This article has been written by V. Krishna Laasya.
Generally, the term “interim” refers to temporary or provisional, that is a term which denotes anything that is not final.
Interim aka Interlocutory orders are those which are passed during the pendency of the suit or proceedings (lis pendens) and the rights, liabilities of the parties are generally not substantially decided as per the suit. These orders are not just those which decide the cause of action, but are those which decide the interceding course of action provisionally.
The orders are those which come up with a temporary adjudication between the time of commencement of suit and the final order thereof. These orders enable the protection of subject matter of the suit and aid in the due assistance of parties.
Illustration- If the suit relates to a demolition of a building, and then an interim order may be passed to stop the demolition, until the final order relating to the property is passed.
Court’s inherent power may be described over an intricate analysis of S. 151 of the Civil Procedure Code, 1908, where the two considerations laid down are- exercise of powers to meet ends of justice and to prevent abuse of process.
Courts are vested with the power to pass interim orders with main focus on disabling failure of justice to the innocent. There is no superior role or procedure that enables any organ to be able to override the provisions of S.151 of the Code and this showcases the interest of the Supreme Court in upholding justice. It is pertinent to bring out Ram Chand and Sons Sugar Mills Pvt. Ltd Barabanki v. Kanhayalal Bhargava, the contention was, subsequent to the pending first suit many events occurred and that there was no longer any use of the first suit.
The Court is invested with such powers relating to interim passing of orders owing to the necessity of being just and for convenience. On a generalized view, the Court may also exercise the power of granting interim orders by way of the Inherent Powers granted to prevent any abuse or Court process. Court has been instituted to make the ends of justice meet and a fragment of this can be seen by way of passing interim orders by the Court.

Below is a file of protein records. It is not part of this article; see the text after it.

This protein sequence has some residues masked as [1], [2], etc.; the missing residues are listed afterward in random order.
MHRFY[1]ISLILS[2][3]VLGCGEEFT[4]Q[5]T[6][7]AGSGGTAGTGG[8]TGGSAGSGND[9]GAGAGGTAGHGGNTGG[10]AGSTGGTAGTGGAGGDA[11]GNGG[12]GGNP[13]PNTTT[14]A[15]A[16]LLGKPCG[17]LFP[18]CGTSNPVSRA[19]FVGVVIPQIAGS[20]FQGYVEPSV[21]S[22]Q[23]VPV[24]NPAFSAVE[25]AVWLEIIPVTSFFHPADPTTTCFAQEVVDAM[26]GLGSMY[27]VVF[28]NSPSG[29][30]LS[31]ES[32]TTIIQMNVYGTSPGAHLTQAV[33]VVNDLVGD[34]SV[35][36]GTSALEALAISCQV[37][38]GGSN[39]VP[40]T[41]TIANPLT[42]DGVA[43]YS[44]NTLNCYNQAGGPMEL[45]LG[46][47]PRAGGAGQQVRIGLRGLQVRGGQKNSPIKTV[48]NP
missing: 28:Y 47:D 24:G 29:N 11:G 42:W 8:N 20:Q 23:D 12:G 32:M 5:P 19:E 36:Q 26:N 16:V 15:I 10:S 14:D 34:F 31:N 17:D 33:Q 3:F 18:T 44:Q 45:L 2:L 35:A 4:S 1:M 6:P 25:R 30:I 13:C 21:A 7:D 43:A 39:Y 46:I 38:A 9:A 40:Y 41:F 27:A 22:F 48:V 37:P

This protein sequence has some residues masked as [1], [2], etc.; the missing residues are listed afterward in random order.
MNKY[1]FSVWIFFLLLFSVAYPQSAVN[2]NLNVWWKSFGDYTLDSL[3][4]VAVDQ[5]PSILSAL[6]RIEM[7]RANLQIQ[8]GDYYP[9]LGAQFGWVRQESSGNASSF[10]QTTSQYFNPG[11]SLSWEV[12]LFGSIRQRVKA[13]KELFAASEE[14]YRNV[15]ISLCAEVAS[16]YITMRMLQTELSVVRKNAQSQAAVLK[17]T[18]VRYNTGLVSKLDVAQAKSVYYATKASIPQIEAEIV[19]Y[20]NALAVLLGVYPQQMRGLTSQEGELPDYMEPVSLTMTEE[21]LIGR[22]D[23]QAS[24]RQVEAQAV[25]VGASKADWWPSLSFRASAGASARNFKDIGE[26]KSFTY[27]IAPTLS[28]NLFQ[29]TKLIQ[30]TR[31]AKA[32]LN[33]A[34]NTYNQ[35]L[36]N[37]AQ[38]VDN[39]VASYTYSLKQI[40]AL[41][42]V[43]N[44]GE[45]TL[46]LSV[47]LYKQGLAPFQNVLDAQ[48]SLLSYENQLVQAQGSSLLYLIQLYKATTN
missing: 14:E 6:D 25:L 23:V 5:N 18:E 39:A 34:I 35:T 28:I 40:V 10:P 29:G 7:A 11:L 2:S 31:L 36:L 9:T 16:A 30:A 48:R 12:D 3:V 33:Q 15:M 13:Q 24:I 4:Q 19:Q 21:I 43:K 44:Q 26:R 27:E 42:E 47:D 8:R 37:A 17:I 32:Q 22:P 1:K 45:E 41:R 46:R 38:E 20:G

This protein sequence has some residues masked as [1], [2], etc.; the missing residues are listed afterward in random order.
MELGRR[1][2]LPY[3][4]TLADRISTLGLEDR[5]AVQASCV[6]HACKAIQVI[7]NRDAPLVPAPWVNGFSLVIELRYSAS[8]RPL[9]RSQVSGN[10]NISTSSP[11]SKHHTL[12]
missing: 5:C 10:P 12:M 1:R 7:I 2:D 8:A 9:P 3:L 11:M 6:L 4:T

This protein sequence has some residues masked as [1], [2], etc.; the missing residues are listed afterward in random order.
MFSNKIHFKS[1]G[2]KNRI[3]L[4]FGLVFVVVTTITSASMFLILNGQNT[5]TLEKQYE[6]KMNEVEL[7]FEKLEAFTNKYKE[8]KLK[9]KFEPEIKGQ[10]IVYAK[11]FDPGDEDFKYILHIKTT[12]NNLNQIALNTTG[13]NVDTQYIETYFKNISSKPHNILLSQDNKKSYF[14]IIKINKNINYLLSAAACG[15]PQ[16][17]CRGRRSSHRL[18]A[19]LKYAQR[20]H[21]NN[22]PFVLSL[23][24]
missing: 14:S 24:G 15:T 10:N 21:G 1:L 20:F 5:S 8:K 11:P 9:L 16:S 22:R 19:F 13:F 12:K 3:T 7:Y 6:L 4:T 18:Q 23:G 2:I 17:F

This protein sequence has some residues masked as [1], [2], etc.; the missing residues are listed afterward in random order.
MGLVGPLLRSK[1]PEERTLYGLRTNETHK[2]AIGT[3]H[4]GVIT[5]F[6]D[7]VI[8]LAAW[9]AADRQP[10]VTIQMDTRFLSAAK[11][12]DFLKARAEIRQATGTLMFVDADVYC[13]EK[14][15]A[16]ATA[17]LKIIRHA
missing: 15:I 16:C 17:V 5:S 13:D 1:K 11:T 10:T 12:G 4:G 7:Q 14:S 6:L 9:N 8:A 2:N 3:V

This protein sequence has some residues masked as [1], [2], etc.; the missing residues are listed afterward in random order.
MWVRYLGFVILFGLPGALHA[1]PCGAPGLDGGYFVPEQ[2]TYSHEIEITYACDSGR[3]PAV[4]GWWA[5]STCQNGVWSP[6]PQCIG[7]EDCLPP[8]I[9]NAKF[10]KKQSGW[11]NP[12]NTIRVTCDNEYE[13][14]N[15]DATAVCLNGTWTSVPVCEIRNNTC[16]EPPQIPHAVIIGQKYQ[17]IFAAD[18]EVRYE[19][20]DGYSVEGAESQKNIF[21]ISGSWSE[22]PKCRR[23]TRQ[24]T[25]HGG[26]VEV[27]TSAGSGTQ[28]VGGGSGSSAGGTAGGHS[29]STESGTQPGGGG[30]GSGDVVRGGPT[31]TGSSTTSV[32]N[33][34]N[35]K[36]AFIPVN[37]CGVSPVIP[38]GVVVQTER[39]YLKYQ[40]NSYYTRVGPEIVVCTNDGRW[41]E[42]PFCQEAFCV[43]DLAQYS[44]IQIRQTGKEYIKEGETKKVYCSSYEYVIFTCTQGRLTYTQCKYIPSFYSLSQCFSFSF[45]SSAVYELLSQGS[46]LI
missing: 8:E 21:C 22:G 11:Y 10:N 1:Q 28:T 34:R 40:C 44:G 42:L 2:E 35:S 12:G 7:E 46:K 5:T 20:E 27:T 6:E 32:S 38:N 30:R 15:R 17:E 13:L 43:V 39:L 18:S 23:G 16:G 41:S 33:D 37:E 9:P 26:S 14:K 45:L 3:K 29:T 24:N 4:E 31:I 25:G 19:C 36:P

Conduct of suit and the litigation process is thus said to be enhanced by the Court by way of such interim injunctions.
- Court Payment (vide Order 24)
- Security of Costs (vide Order 25)
- Commissions (vide Order 26)
- Judgement preceded by Arrest (vide Order 38)
- Attachment before a judgement (vide Order 38)
- Injunction (vide Order 39)
- Interlocutory Orders (vide Order 39)
- Receiver (vide Order 40)
Injunction and law relating to the same is dealt with under:
- S. 36-42 of the Specific Relief Act, 1963.
- S. 94 (c) and 94 (e) of the Code for Civil Procedure, 1908.
- Order 39 of the Code for Civil Procedure.
Through the lens of S. 37, the types of injunctions in existence are temporary which can be invoked till a time is specified or until court passes further orders at any stage of the suit which is further regulated by CPC, and perpetual where the defendant is enjoined from right assertion or act commission which is against the plaintiff and rights of the plaintiff which can be understood after due consideration to the facts of the case.
Any interlocutory injunction or temporary injunction requires the resolve of three tests laid down:
- Prima facie case presented by plaintiff.
- Balance of Convenience (favoured or on at par with the plaintiff).
- If such a prayer for an injunction is not granted, the plaintiff will face a serious and terrible injury.
It is a known and an age-old disputed fact that precedents generally do not lay down a similar thought and can be changed according to the facts and circumstances of the case. Thus, it would be efficient to bring to light the factors which have been placed reliance on in Dalpat Kumar v. Prahlad Singh, where the Hon’ble Supreme Court laid down that:
- Serious dispute in question and that dispute must be in such a way that the probability of relief is based on the facts presented before the Court.
- Court must interfere and grant this legal right.
- Greater harm may be prevented and there is comparative difficulty between mischief and inconvenience.